Saving Pastrami on Rye

David Sax Is an Unlikely Advocate for a Cuisine in Jeopardy

By Nathan Burstein

Published October 19, 2009, issue of November 06, 2009.
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Nearly 80 years after their heyday — when they numbered roughly 2,000 in New York City alone — delis have found an unlikely young advocate in David Sax, the 30-year-old author of the newly published “Save the Deli.”

Comfort Food: His new book ‘Save the Deli’ aims to quell the ‘deli Diaspora’ one sandwich at a time.
CHRISTOPHER FARBER
Comfort Food: His new book ‘Save the Deli’ aims to quell the ‘deli Diaspora’ one sandwich at a time.

Subtitled “In Search of Perfect Pastrami, Crusty Rye, and the Heart of Jewish Delicatessen,” the book, published by Houghton Mifflin Harcourt, is a passionate cri de coeur for a cuisine in jeopardy, one that has long suffered the ravages of suburbanization, gentrification and the rise of fast food and sushi. In a bid to preserve the deli’s place in history, Sax visited nearly 200 Jewish soup-and-sandwich shops across the United States and Europe, an area he calls the “deli Diaspora.” Combining his gastronomic journey with serious historical research, Sax traces the etymology of the word “pastrami” (it may have originated in Turkey) while making the surprisingly persuasive argument that the story of the deli is in many ways the story of the Jewish people.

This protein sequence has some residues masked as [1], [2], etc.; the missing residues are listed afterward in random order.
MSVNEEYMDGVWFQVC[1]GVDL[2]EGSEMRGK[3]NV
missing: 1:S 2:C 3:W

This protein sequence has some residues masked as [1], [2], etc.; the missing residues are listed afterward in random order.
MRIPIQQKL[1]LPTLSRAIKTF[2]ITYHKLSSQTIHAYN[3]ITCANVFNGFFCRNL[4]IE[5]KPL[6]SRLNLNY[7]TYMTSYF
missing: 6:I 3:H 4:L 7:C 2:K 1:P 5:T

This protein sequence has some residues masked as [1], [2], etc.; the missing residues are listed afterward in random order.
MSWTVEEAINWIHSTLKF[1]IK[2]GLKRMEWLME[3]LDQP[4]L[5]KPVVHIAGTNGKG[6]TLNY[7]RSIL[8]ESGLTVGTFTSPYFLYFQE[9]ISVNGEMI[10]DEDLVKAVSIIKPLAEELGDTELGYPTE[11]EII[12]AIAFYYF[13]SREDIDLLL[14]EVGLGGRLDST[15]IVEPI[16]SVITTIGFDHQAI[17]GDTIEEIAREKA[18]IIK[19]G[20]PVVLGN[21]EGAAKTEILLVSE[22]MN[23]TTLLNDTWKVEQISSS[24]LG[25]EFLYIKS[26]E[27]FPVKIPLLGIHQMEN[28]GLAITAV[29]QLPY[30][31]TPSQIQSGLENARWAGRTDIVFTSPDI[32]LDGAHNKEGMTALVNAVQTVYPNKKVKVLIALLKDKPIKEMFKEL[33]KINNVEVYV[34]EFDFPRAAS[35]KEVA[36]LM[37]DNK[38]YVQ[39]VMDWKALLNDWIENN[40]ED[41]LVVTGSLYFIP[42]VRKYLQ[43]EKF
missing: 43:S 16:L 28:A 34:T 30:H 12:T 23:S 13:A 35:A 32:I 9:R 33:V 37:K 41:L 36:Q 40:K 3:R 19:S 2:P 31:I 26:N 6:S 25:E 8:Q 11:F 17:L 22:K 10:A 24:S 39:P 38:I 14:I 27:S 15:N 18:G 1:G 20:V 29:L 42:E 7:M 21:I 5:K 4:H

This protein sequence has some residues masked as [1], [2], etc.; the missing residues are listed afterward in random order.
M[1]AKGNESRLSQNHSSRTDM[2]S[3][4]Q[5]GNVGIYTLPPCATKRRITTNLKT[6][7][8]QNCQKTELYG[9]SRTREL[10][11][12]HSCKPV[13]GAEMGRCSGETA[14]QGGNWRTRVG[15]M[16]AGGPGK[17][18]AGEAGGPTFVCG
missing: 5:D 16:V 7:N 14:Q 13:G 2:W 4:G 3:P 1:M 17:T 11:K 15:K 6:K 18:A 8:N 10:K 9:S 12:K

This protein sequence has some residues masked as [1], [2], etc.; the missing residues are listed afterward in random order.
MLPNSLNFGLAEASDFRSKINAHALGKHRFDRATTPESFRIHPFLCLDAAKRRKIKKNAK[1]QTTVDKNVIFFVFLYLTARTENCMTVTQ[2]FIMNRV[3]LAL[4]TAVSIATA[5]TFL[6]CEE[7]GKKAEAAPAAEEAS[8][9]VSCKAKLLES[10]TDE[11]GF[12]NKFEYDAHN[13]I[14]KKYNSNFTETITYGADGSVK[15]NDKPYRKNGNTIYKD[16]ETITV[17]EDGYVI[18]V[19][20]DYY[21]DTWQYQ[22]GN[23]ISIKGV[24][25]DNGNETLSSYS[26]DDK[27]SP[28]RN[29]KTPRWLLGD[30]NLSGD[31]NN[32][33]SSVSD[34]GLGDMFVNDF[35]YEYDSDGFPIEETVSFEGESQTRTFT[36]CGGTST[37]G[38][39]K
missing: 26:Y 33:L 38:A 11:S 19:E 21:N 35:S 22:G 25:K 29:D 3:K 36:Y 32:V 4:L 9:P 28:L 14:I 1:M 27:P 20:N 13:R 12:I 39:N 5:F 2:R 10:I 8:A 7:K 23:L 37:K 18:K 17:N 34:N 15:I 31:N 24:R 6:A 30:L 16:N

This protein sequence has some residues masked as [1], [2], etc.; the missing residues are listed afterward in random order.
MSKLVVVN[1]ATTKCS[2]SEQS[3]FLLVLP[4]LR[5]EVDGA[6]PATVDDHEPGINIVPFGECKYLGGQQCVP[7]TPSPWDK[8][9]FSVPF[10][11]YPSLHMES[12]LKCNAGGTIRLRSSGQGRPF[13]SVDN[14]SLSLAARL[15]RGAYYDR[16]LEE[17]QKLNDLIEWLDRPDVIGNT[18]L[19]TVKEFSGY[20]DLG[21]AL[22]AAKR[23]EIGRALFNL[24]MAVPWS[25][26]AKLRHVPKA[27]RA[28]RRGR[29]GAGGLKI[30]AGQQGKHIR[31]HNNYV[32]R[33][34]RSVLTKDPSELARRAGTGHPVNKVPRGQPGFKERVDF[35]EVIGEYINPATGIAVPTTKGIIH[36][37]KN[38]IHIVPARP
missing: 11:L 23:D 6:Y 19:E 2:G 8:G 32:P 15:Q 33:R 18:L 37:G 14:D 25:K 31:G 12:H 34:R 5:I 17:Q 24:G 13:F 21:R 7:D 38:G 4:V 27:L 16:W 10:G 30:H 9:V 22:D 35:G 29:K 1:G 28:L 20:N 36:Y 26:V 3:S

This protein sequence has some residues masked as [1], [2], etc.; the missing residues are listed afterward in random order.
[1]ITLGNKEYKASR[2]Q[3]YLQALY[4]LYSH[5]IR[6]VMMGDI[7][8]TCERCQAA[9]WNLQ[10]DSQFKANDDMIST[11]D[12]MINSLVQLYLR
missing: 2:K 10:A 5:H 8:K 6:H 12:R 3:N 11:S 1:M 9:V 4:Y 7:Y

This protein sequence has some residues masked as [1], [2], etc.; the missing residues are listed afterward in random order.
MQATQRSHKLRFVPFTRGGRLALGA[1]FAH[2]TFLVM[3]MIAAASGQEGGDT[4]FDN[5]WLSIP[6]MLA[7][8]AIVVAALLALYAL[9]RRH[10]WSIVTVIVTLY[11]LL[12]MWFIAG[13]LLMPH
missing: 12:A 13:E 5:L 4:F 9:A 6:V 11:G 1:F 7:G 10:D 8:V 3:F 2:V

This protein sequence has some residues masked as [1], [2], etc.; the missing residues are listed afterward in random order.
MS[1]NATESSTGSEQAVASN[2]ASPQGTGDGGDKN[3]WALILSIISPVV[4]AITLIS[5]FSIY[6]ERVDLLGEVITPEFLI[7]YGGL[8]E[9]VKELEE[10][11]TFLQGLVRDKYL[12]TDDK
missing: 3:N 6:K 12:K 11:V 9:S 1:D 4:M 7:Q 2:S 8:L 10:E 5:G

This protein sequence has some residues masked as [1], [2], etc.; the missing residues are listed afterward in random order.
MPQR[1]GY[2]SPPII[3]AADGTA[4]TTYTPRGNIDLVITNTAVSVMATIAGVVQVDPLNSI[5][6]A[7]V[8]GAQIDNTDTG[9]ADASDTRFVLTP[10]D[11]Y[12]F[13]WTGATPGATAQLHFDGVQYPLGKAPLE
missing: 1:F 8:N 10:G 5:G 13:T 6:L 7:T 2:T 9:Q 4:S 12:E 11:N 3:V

Forward contributor Nathan Burstein recently caught up with Sax, who described his deli obsession.

Nathan Burstein: You’re a self-described “lifelong deli obsessive,” but at what stage did you decide to share your enthusiasm in a full-length book?

David Sax: It started out back in 2000 or 2001, when I was at McGill University in Montreal and I took a course on the sociology of Jews in North America. You could choose any topic, and a friend and I chose to write about deli because we both love eating deli and Montreal’s a big deli city. We thought it would be more fun than writing about assimilation and the Holocaust, which I think most of our friends were writing about…. Through the process of doing research for that … we discovered …that the deli was in fact in danger of dying. It was shocking, the number of delis that had disappeared and the dire state of the business…. So that really planted the seed in my head even before I graduated.